Aiki: An Education for the Peaceful Heart

Aiki: An Education for the Peaceful Heart

Jose Carlos Escobar (Kurita Juku Aiki, Mexico)
DOI: 10.4018/978-1-5225-3001-5.ch009

Abstract

Although aikido is practiced in many countries, it is still unknown to the general public. Instructors have been teaching it as a new martial art ignoring its profound objective: it was designed to promote peace and human sensitivity based on a body work that teaches how to handle violence in order to achieve human success in life. Ai means “adaptation” and ki is the name given to the vital energy of people. When this energy is combined among people, it gives way to aiki – the conjunction of peoples' energy in accordance to their human nature. The practice of aikido movements systematically educates for a peaceful heart that benefits society. So, this chapter presents its educational dimension and social possibilities which may interest educators, physical instructors, orientators, and even practitioners. Aikido is a transcendental activity designed to reconstruct human ethics and human interaction by teaching people how to collaborate and achieve their non-violent human potential, a peaceful heart which is their most important competence for life.
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Introduction

Combat and fighting systems are exceedingly common in many countries. Boxing and wrestling are part of many cultures and have become part of popular entertainment. This has paved the way for better known martial arts (karate, judo and taekwondo) to become Olympic sports. Additionally, television shows and movies like Seven Samurai (1954) have contributed to the awareness of martial arts. This in turn has influenced American production companies to create a new action genre that combines martial arts and western films in a very successful way. A good example was Kung Fu (1972-1975), a TV series that decribes the story of a man whose combat abilities, although impressive, where far less important than the balance and harmony experienced by the main character in regards to his body, his mind and his spirit (an experience his masters –a group of Taoist Monks– secretly provided through the practice of the Chinese art of fighting named kung-fu precisely). The combination of mistery, exotism and spirituality presented by this show contributed to the awakeing of the American (and many other nations) public´s interest in martial arts so that they began to be seen as something more than simply arts of combat.

Something similar happened to Aikido, a new Japanese martial-like activity that radically changes the old combative perspective understanding of a martial art, as it is a system that fosters harmony and non-violence rather than fighting and competition so much so that it can be not considered martial at all. Aikido was introduced to the American public in the TV show Rendez Vous with Adventure (conducted by Lee Green, 1958), but although this production shows Morihei Ueshiba –the creator of Aikido– in action, it only emphasized its superficial fighting-like form. Peaceful by nature, Aikido not only embodies an idea of winning without fighting but also provides a formula for human growth and social development. It was created gradually by the great master (“O-Sensei”) Ueshiba and took its final form after the Second World War as part of the group of fighting arts that were altered in Japan so as to transform Medieval warfare disciplines into personal development systems. Aikido is an activity that opens up a new perspective on life by teaching people to manage their emotions, as well as to understand and multiply their personal human strengths in order to benefit society and to promote non-violence. It is in fact an innovative educational system worth of serious consideration.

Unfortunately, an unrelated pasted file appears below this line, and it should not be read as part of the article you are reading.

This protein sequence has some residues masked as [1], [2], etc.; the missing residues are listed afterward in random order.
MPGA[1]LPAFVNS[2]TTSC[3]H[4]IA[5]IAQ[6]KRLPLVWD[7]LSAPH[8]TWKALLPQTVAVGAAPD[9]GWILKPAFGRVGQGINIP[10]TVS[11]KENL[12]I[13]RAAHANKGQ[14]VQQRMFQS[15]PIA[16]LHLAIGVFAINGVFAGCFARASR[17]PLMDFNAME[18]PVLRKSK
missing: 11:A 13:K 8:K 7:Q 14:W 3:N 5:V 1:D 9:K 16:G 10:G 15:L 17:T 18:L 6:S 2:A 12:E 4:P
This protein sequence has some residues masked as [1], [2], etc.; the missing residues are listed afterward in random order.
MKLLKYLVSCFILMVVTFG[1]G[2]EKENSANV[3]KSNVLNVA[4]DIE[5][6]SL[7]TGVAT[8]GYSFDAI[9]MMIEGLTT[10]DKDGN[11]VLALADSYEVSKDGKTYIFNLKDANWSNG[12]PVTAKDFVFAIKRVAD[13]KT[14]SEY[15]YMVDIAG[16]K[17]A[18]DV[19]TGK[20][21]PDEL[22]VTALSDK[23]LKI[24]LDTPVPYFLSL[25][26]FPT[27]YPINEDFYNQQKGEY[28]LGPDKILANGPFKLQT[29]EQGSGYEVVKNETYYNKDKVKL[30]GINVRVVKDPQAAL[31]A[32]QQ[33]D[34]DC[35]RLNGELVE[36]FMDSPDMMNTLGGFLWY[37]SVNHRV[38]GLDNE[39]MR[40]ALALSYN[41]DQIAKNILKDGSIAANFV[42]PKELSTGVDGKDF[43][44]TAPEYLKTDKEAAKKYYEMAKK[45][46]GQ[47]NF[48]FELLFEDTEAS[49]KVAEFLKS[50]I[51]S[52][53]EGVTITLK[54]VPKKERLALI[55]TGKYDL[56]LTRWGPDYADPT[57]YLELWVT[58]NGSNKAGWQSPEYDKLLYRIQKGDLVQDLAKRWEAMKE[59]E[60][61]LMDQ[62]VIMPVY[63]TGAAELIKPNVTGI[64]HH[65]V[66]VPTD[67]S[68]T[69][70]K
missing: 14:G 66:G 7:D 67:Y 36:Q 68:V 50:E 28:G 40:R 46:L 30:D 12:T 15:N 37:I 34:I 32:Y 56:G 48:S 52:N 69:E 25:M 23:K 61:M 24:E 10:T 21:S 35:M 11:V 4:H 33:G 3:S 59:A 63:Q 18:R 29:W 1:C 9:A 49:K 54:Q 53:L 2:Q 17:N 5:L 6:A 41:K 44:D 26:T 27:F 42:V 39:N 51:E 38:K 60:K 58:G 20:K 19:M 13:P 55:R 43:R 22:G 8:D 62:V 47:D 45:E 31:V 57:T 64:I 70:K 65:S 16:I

The contemporary appeal of martial arts usually lies in their perception as practices that can be used to build self-confidence and discipline, a concept that now goes beyond the traditional punishment and control structures, and is used to cultivate self-disciplinary regimes as part of one’s leisure activities (Dyck, 2013). However the nature of many martial arts continues to be a practice based on self-defense moves and goals that leaves out those interested in avoiding combat. But Aikido’s aim, by contract, is the cultivation of a higher human energy and values capable of transforming people and helping them achieve human success. This energy is developed through sensitivity and practical empathy, two dimensions that can help educate the human heart, as Western educators like Sir Ken Robinson (2011) has defined it (the center of total personality especially with reference to intuition, feeling, sensitivity, will, determination, and commitment). The difference is that development using Aikido gives this endeavor a different practical dimension than that pursued by arts like dancing, painting, etc.

According to the founder´s ideal, Aikido is to provide a formula to help people in the development of a potentially creative energy that can be discovered, multiplied and applied by a particular martial-like training designed to develop conscience, vigour, confidence, human strengths and habits oriented to the eradication of all forms of violence, so much so that it has been called ¨the art of peace¨ (Stevens, 2002). So it is seen here as a specific and practical educational tool intended to be a part of peace education considered of ¨fundamental importance to the mission of UNESCO and the United Nations¨ (Matsura, 2008) and envisioned by the founder of Aikido as necessary to change the war-oriented culture humans have inherited from the past so as to ensure their survival.

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